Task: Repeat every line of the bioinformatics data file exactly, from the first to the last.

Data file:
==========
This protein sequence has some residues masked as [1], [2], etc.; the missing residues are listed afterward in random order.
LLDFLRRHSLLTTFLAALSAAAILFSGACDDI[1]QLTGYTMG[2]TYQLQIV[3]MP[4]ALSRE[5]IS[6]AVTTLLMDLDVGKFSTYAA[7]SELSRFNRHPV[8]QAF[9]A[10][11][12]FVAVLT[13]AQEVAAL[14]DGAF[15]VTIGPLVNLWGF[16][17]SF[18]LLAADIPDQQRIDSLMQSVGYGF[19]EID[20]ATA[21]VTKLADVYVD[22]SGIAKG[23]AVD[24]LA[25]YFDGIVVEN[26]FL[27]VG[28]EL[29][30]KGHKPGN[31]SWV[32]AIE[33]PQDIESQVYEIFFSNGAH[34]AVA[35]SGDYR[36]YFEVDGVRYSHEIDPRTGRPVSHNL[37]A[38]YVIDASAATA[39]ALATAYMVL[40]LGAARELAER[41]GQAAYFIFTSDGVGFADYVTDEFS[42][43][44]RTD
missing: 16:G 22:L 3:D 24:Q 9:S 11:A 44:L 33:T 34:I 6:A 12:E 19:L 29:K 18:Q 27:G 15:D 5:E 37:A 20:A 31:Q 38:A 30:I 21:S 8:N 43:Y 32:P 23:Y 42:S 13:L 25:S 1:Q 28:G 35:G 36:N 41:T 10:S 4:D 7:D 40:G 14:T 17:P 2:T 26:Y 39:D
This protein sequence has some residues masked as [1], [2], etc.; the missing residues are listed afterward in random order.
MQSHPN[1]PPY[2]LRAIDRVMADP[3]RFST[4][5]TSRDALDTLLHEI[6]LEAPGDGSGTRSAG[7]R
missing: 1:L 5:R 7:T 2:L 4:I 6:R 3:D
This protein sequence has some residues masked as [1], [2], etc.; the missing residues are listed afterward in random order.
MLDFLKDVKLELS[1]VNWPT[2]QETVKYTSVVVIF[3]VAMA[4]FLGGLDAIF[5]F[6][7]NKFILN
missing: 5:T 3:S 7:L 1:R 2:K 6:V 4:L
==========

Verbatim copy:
This protein sequence has some residues masked as [1], [2], etc.; the missing residues are listed afterward in random order.
LLDFLRRHSLLTTFLAALSAAAILFSGACDDI[1]QLTGYTMG[2]TYQLQIV[3]MP[4]ALSRE[5]IS[6]AVTTLLMDLDVGKFSTYAA[7]SELSRFNRHPV[8]QAF[9]A[10][11][12]FVAVLT[13]AQEVAAL[14]DGAF[15]VTIGPLVNLWGF[16][17]SF[18]LLAADIPDQQRIDSLMQSVGYGF[19]EID[20]ATA[21]VTKLADVYVD[22]SGIAKG[23]AVD[24]LA[25]YFDGIVVEN[26]FL[27]VG[28]EL[29][30]KGHKPGN[31]SWV[32]AIE[33]PQDIESQVYEIFFSNGAH[34]AVA[35]SGDYR[36]YFEVDGVRYSHEIDPRTGRPVSHNL[37]A[38]YVIDASAATA[39]ALATAYMVL[40]LGAARELAER[41]GQAAYFIFTSDGVGFADYVTDEFS[42][43][44]RTD
missing: 16:G 22:L 3:D 24:Q 9:S 11:A 44:L 33:T 34:I 6:A 12:E 19:L 29:K 18:Q 27:G 15:D 5:E 37:A 20:A 31:Q 38:A 30:I 21:S 8:N 43:Y 32:P 23:Y 42:S 13:L 25:S 1:Q 28:G 35:G 36:N 41:T 10:S 4:D 7:D 40:G 14:T 17:P 2:T 26:Y 39:D
This protein sequence has some residues masked as [1], [2], etc.; the missing residues are listed afterward in random order.
MQSHPN[1]PPY[2]LRAIDRVMADP[3]RFST[4][5]TSRDALDTLLHEI[6]LEAPGDGSGTRSAG[7]R
missing: 1:L 5:R 7:T 2:L 4:I 6:R 3:D
This protein sequence has some residues masked as [1], [2], etc.; the missing residues are listed afterward in random order.
MLDFLKDVKLELS[1]VNWPT[2]QETVKYTSVVVIF[3]VAMA[4]FLGGLDAIF[5]F[6][7]NKFILN
missing: 5:T 3:S 7:L 1:R 2:K 6:V 4:L